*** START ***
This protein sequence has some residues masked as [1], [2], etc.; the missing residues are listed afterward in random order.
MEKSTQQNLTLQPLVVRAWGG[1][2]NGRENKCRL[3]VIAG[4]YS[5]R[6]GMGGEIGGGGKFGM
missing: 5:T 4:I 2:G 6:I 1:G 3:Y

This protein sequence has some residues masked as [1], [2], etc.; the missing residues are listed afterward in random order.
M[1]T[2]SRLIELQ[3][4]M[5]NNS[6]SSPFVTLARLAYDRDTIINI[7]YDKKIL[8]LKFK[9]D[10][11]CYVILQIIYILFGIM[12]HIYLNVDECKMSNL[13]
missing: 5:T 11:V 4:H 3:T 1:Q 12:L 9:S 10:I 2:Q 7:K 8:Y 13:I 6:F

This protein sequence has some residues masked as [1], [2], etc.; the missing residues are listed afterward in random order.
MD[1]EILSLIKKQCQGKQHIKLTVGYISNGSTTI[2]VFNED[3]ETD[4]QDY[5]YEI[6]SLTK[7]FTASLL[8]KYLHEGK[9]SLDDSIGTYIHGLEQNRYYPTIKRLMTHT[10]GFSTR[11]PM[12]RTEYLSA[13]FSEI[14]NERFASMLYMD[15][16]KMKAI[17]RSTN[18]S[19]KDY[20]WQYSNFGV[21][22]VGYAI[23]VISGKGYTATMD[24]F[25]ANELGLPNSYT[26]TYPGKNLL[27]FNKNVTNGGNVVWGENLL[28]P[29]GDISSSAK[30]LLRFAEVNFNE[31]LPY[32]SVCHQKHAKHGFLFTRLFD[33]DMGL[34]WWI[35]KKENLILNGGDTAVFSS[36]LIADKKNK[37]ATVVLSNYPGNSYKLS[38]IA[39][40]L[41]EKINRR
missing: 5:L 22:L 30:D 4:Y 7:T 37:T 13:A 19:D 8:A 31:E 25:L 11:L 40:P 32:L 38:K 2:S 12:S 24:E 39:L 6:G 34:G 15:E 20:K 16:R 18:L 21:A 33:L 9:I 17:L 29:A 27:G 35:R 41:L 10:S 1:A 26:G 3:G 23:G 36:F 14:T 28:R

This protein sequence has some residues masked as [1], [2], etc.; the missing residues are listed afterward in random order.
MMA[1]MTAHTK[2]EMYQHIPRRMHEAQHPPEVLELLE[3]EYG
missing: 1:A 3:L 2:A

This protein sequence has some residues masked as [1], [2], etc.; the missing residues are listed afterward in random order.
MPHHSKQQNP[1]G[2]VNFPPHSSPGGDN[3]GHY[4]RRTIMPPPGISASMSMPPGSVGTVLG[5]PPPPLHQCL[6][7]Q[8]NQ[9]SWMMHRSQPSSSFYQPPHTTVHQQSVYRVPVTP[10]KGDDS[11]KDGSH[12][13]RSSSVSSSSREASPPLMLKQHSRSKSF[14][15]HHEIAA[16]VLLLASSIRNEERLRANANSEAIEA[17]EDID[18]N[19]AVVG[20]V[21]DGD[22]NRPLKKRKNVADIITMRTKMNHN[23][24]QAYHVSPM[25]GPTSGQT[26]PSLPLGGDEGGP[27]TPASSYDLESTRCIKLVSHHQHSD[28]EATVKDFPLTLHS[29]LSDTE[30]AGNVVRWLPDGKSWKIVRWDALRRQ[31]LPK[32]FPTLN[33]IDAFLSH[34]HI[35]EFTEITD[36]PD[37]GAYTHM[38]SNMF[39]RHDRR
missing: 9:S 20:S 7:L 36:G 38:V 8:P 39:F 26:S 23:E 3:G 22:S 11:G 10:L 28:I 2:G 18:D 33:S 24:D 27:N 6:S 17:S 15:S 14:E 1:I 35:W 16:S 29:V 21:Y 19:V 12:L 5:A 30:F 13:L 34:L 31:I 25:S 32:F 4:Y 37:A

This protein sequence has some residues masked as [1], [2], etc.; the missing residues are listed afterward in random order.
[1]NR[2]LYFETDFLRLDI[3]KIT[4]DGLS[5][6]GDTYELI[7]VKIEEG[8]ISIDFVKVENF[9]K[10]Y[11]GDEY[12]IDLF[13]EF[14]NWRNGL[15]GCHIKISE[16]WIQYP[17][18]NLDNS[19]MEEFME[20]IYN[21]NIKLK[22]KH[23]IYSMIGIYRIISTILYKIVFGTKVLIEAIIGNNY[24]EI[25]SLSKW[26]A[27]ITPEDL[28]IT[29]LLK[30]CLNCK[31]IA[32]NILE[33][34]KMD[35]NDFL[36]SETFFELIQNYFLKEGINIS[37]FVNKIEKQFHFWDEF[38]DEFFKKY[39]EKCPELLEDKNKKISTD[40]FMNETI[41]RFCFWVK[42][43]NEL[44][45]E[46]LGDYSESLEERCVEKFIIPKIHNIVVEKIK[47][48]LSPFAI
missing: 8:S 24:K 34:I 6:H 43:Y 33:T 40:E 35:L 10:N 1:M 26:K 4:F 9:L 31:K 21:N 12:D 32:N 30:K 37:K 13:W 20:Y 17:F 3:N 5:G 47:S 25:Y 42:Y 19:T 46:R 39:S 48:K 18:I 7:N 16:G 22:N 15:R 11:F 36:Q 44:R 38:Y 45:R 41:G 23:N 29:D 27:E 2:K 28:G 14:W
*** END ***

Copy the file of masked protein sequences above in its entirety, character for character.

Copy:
This protein sequence has some residues masked as [1], [2], etc.; the missing residues are listed afterward in random order.
MEKSTQQNLTLQPLVVRAWGG[1][2]NGRENKCRL[3]VIAG[4]YS[5]R[6]GMGGEIGGGGKFGM
missing: 5:T 4:I 2:G 6:I 1:G 3:Y

This protein sequence has some residues masked as [1], [2], etc.; the missing residues are listed afterward in random order.
M[1]T[2]SRLIELQ[3][4]M[5]NNS[6]SSPFVTLARLAYDRDTIINI[7]YDKKIL[8]LKFK[9]D[10][11]CYVILQIIYILFGIM[12]HIYLNVDECKMSNL[13]
missing: 5:T 11:V 4:H 3:T 1:Q 12:L 9:S 10:I 2:Q 7:K 8:Y 13:I 6:F

This protein sequence has some residues masked as [1], [2], etc.; the missing residues are listed afterward in random order.
MD[1]EILSLIKKQCQGKQHIKLTVGYISNGSTTI[2]VFNED[3]ETD[4]QDY[5]YEI[6]SLTK[7]FTASLL[8]KYLHEGK[9]SLDDSIGTYIHGLEQNRYYPTIKRLMTHT[10]GFSTR[11]PM[12]RTEYLSA[13]FSEI[14]NERFASMLYMD[15][16]KMKAI[17]RSTN[18]S[19]KDY[20]WQYSNFGV[21][22]VGYAI[23]VISGKGYTATMD[24]F[25]ANELGLPNSYT[26]TYPGKNLL[27]FNKNVTNGGNVVWGENLL[28]P[29]GDISSSAK[30]LLRFAEVNFNE[31]LPY[32]SVCHQKHAKHGFLFTRLFD[33]DMGL[34]WWI[35]KKENLILNGGDTAVFSS[36]LIADKKNK[37]ATVVLSNYPGNSYKLS[38]IA[39][40]L[41]EKINRR
missing: 5:L 22:L 30:D 4:Y 7:T 37:T 13:A 19:D 8:A 31:E 25:L 11:L 40:P 32:L 38:K 2:S 12:S 24:E 39:L 6:G 34:G 15:E 20:K 16:R 18:L 21:A 33:L 9:I 17:L 29:A 27:G 35:R 41:L 10:S 1:A 26:G 3:G 23:G 36:F 14:T 28:R

This protein sequence has some residues masked as [1], [2], etc.; the missing residues are listed afterward in random order.
MMA[1]MTAHTK[2]EMYQHIPRRMHEAQHPPEVLELLE[3]EYG
missing: 1:A 3:L 2:A

This protein sequence has some residues masked as [1], [2], etc.; the missing residues are listed afterward in random order.
MPHHSKQQNP[1]G[2]VNFPPHSSPGGDN[3]GHY[4]RRTIMPPPGISASMSMPPGSVGTVLG[5]PPPPLHQCL[6][7]Q[8]NQ[9]SWMMHRSQPSSSFYQPPHTTVHQQSVYRVPVTP[10]KGDDS[11]KDGSH[12][13]RSSSVSSSSREASPPLMLKQHSRSKSF[14][15]HHEIAA[16]VLLLASSIRNEERLRANANSEAIEA[17]EDID[18]N[19]AVVG[20]V[21]DGD[22]NRPLKKRKNVADIITMRTKMNHN[23][24]QAYHVSPM[25]GPTSGQT[26]PSLPLGGDEGGP[27]TPASSYDLESTRCIKLVSHHQHSD[28]EATVKDFPLTLHS[29]LSDTE[30]AGNVVRWLPDGKSWKIVRWDALRRQ[31]LPK[32]FPTLN[33]IDAFLSH[34]HI[35]EFTEITD[36]PD[37]GAYTHM[38]SNMF[39]RHDRR
missing: 9:S 20:S 7:L 36:G 38:V 8:P 39:F 26:S 23:E 3:G 22:S 11:G 10:L 28:I 2:G 18:D 33:S 24:D 27:N 6:S 17:S 15:S 14:E 1:I 35:W 16:S 29:V 21:Y 19:V 12:L 5:A 30:F 13:L 34:L 31:I 25:S 32:F 4:Y 37:A

This protein sequence has some residues masked as [1], [2], etc.; the missing residues are listed afterward in random order.
[1]NR[2]LYFETDFLRLDI[3]KIT[4]DGLS[5][6]GDTYELI[7]VKIEEG[8]ISIDFVKVENF[9]K[10]Y[11]GDEY[12]IDLF[13]EF[14]NWRNGL[15]GCHIKISE[16]WIQYP[17][18]NLDNS[19]MEEFME[20]IYN[21]NIKLK[22]KH[23]IYSMIGIYRIISTILYKIVFGTKVLIEAIIGNNY[24]EI[25]SLSKW[26]A[27]ITPEDL[28]IT[29]LLK[30]CLNCK[31]IA[32]NILE[33][34]KMD[35]NDFL[36]SETFFELIQNYFLKEGINIS[37]FVNKIEKQFHFWDEF[38]DEFFKKY[39]EKCPELLEDKNKKISTD[40]FMNETI[41]RFCFWVK[42][43]NEL[44][45]E[46]LGDYSESLEERCVEKFIIPKIHNIVVEKIK[47][48]LSPFAI
missing: 8:S 24:K 34:I 6:H 43:Y 33:T 40:E 35:L 10:N 1:M 26:K 4:F 9:L 31:K 21:N 12:D 32:N 30:K 37:K 13:W 20:Y 17:F 3:N 5:G 47:S 25:Y 42:Y 19:T 46:R 39:S 48:K 18:I 7:N 16:G 22:N 15:R 11:F 36:Q 44:R 38:Y 45:R 41:G 23:N 29:D 27:E 2:K 28:G 14:W